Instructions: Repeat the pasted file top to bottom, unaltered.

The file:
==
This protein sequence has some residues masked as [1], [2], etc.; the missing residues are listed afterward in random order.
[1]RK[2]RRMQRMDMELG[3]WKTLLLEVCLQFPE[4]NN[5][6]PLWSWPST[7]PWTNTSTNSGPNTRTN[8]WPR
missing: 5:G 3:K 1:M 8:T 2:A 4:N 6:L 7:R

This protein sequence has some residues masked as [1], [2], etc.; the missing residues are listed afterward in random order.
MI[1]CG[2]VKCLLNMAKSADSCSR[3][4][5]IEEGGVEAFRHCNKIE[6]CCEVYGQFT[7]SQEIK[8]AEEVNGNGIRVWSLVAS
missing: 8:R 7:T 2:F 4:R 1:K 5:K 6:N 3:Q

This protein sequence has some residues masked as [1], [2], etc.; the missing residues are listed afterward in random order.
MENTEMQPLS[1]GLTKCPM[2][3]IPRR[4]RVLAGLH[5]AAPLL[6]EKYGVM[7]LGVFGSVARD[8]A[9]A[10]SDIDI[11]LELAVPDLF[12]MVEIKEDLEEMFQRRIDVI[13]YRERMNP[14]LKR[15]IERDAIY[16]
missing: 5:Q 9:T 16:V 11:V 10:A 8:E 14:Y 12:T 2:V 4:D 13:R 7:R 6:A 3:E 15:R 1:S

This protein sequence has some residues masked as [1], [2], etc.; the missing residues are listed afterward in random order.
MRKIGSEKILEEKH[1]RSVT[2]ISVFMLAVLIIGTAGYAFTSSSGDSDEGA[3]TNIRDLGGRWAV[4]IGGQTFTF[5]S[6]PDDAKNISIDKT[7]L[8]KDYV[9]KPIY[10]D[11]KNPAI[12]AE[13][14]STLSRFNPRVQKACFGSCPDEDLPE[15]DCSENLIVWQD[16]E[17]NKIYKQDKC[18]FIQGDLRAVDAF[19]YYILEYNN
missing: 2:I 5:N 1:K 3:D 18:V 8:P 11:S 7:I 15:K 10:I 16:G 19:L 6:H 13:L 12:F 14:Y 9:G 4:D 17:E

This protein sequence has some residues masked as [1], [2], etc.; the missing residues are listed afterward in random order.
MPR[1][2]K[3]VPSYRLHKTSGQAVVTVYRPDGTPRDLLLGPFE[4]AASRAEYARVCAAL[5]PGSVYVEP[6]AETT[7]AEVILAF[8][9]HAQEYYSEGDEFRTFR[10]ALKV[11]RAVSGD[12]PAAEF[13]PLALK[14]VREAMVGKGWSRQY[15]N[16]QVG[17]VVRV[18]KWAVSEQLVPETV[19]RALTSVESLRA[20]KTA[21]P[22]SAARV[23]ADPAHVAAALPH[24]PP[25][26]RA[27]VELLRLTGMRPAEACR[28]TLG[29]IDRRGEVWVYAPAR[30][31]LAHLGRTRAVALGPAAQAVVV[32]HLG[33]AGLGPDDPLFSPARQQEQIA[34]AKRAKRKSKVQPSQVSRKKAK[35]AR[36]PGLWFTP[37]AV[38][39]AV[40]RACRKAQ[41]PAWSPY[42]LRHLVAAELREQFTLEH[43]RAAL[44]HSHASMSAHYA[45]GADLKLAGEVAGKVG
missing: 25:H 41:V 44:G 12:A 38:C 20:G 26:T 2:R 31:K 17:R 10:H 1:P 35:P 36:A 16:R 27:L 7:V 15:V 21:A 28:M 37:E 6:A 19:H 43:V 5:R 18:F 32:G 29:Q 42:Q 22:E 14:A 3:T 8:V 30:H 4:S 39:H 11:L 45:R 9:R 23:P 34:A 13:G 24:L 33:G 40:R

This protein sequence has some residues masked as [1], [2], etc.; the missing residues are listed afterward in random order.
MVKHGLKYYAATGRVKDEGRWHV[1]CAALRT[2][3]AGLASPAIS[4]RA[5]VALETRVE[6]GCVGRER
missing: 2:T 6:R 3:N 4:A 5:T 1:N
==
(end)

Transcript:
This protein sequence has some residues masked as [1], [2], etc.; the missing residues are listed afterward in random order.
[1]RK[2]RRMQRMDMELG[3]WKTLLLEVCLQFPE[4]NN[5][6]PLWSWPST[7]PWTNTSTNSGPNTRTN[8]WPR
missing: 5:G 3:K 1:M 8:T 2:A 4:N 6:L 7:R

This protein sequence has some residues masked as [1], [2], etc.; the missing residues are listed afterward in random order.
MI[1]CG[2]VKCLLNMAKSADSCSR[3][4][5]IEEGGVEAFRHCNKIE[6]CCEVYGQFT[7]SQEIK[8]AEEVNGNGIRVWSLVAS
missing: 8:R 7:T 2:F 4:R 1:K 5:K 6:N 3:Q

This protein sequence has some residues masked as [1], [2], etc.; the missing residues are listed afterward in random order.
MENTEMQPLS[1]GLTKCPM[2][3]IPRR[4]RVLAGLH[5]AAPLL[6]EKYGVM[7]LGVFGSVARD[8]A[9]A[10]SDIDI[11]LELAVPDLF[12]MVEIKEDLEEMFQRRIDVI[13]YRERMNP[14]LKR[15]IERDAIY[16]
missing: 5:Q 9:T 16:V 11:V 10:A 8:E 14:Y 12:T 2:V 4:D 13:R 7:R 6:A 3:E 15:R 1:S

This protein sequence has some residues masked as [1], [2], etc.; the missing residues are listed afterward in random order.
MRKIGSEKILEEKH[1]RSVT[2]ISVFMLAVLIIGTAGYAFTSSSGDSDEGA[3]TNIRDLGGRWAV[4]IGGQTFTF[5]S[6]PDDAKNISIDKT[7]L[8]KDYV[9]KPIY[10]D[11]KNPAI[12]AE[13][14]STLSRFNPRVQKACFGSCPDEDLPE[15]DCSENLIVWQD[16]E[17]NKIYKQDKC[18]FIQGDLRAVDAF[19]YYILEYNN
missing: 2:I 5:N 1:K 3:D 18:V 8:P 11:S 7:I 15:K 10:I 16:G 19:L 6:H 13:L 12:F 14:Y 9:G 4:D 17:E

This protein sequence has some residues masked as [1], [2], etc.; the missing residues are listed afterward in random order.
MPR[1][2]K[3]VPSYRLHKTSGQAVVTVYRPDGTPRDLLLGPFE[4]AASRAEYARVCAAL[5]PGSVYVEP[6]AETT[7]AEVILAF[8][9]HAQEYYSEGDEFRTFR[10]ALKV[11]RAVSGD[12]PAAEF[13]PLALK[14]VREAMVGKGWSRQY[15]N[16]QVG[17]VVRV[18]KWAVSEQLVPETV[19]RALTSVESLRA[20]KTA[21]P[22]SAARV[23]ADPAHVAAALPH[24]PP[25][26]RA[27]VELLRLTGMRPAEACR[28]TLG[29]IDRRGEVWVYAPAR[30][31]LAHLGRTRAVALGPAAQAVVV[32]HLG[33]AGLGPDDPLFSPARQQEQIA[34]AKRAKRKSKVQPSQVSRKKAK[35]AR[36]PGLWFTP[37]AV[38][39]AV[40]RACRKAQ[41]PAWSPY[42]LRHLVAAELREQFTLEH[43]RAAL[44]HSHASMSAHYA[45]GADLKLAGEVAGKVG
missing: 25:H 41:V 44:G 12:A 38:C 20:G 26:T 2:R 31:K 17:R 10:H 1:P 35:P 36:A 16:R 27:L 7:V 15:V 21:A 28:M 37:E 6:A 19:H 43:V 5:R 18:F 32:G 29:Q 42:Q 22:E 14:A 3:T 8:V 30:H 4:S 39:H 11:L 45:R 9:R 23:P 34:A 13:G 24:L 33:G 40:R

This protein sequence has some residues masked as [1], [2], etc.; the missing residues are listed afterward in random order.
MVKHGLKYYAATGRVKDEGRWHV[1]CAALRT[2][3]AGLASPAIS[4]RA[5]VALETRVE[6]GCVGRER
missing: 2:T 6:R 3:N 4:A 5:T 1:N